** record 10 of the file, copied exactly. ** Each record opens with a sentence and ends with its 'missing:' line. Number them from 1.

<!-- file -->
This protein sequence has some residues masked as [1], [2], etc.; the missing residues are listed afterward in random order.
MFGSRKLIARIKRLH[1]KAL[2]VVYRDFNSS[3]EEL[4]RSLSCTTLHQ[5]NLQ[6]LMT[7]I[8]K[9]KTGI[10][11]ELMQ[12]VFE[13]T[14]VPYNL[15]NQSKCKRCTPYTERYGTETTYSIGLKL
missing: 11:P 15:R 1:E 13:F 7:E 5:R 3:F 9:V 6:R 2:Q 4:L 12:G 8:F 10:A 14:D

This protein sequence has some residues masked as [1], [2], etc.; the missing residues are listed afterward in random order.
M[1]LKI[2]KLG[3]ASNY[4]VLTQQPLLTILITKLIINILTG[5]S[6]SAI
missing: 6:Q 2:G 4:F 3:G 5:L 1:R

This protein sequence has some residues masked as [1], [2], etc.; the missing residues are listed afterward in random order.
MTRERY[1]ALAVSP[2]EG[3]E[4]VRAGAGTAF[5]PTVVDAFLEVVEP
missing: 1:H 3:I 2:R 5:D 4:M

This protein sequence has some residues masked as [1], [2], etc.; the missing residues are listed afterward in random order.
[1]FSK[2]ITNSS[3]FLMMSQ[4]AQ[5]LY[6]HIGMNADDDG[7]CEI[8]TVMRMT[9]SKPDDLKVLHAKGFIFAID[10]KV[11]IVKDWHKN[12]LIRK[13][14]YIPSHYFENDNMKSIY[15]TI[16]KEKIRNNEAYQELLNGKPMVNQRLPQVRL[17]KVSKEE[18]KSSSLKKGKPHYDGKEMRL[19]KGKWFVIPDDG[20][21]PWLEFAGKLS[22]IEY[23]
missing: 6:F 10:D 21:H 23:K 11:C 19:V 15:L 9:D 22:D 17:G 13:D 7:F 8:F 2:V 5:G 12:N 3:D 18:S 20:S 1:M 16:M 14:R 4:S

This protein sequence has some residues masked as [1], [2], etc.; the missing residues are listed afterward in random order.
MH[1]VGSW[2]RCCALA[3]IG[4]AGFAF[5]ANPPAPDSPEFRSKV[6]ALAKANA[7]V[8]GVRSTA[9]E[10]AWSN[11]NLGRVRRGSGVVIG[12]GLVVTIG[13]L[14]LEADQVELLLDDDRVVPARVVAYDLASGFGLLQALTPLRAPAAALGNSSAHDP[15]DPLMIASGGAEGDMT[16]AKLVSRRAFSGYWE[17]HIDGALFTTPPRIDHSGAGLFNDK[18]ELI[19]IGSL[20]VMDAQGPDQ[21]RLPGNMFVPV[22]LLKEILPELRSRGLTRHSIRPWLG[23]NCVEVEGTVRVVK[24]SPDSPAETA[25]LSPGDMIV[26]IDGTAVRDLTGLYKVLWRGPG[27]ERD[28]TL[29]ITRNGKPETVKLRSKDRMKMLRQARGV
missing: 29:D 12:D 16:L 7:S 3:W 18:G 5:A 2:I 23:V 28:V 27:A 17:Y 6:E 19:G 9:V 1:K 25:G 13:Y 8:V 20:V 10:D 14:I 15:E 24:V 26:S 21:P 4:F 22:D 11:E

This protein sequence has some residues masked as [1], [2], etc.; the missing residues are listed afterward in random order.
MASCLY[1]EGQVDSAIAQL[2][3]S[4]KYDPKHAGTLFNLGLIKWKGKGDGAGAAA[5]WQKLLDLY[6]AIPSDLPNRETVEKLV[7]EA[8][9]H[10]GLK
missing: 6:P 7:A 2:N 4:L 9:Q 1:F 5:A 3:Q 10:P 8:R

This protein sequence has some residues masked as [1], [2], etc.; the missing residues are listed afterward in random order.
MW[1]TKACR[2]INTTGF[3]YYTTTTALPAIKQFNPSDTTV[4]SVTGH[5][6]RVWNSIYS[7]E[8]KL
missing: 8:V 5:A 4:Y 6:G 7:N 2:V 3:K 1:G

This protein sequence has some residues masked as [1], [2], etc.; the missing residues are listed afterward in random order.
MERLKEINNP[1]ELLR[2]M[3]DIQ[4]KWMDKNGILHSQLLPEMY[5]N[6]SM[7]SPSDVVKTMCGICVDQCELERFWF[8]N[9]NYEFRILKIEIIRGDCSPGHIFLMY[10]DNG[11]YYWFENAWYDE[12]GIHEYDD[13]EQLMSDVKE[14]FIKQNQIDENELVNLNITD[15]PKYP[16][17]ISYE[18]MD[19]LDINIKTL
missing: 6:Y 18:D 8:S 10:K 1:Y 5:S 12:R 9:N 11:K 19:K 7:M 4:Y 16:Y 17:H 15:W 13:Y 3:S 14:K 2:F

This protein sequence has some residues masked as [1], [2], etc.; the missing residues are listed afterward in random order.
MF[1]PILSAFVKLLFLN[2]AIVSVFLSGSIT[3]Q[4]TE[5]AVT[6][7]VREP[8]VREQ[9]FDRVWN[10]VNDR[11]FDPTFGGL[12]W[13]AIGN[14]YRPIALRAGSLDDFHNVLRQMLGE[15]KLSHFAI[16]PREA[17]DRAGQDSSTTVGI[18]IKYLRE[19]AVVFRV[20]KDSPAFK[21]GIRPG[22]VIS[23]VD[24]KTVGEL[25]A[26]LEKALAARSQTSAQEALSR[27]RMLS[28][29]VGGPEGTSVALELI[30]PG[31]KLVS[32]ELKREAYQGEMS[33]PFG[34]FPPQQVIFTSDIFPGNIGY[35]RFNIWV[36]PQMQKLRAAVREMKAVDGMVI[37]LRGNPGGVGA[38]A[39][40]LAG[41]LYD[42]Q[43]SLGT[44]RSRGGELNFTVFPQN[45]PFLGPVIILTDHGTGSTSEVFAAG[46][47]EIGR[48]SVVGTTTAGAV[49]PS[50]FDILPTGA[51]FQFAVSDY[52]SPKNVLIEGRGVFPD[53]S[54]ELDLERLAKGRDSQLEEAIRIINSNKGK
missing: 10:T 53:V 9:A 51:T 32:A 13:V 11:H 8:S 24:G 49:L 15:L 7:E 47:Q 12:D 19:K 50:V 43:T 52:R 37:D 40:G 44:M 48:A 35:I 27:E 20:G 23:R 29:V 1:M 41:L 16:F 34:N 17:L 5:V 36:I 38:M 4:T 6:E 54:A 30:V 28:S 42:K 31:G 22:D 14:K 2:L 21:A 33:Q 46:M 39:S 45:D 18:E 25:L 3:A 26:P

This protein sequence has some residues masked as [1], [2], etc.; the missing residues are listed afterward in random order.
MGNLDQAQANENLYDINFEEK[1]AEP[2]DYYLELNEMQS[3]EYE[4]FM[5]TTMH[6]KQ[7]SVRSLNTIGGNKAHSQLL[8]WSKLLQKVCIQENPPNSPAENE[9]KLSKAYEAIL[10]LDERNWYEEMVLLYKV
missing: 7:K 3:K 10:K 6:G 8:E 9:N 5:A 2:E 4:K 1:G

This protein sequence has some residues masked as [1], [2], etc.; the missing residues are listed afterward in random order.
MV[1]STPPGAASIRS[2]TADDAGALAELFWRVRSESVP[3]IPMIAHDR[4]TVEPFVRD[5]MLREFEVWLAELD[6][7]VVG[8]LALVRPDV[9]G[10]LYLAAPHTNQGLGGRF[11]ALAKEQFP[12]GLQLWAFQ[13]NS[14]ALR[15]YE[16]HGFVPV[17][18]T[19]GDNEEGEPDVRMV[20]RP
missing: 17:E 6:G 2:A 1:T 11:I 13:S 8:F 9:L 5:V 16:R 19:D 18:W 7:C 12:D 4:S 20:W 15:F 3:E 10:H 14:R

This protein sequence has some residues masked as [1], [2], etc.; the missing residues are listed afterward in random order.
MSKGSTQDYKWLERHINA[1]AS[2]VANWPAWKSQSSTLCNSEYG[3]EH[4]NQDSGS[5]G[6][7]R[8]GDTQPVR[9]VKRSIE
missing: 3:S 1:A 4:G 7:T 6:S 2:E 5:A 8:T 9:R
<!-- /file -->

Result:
This protein sequence has some residues masked as [1], [2], etc.; the missing residues are listed afterward in random order.
MGNLDQAQANENLYDINFEEK[1]AEP[2]DYYLELNEMQS[3]EYE[4]FM[5]TTMH[6]KQ[7]SVRSLNTIGGNKAHSQLL[8]WSKLLQKVCIQENPPNSPAENE[9]KLSKAYEAIL[10]LDERNWYEEMVLLYKV
missing: 7:K 3:K 10:K 6:G 8:E 9:N 5:A 2:E 4:K 1:G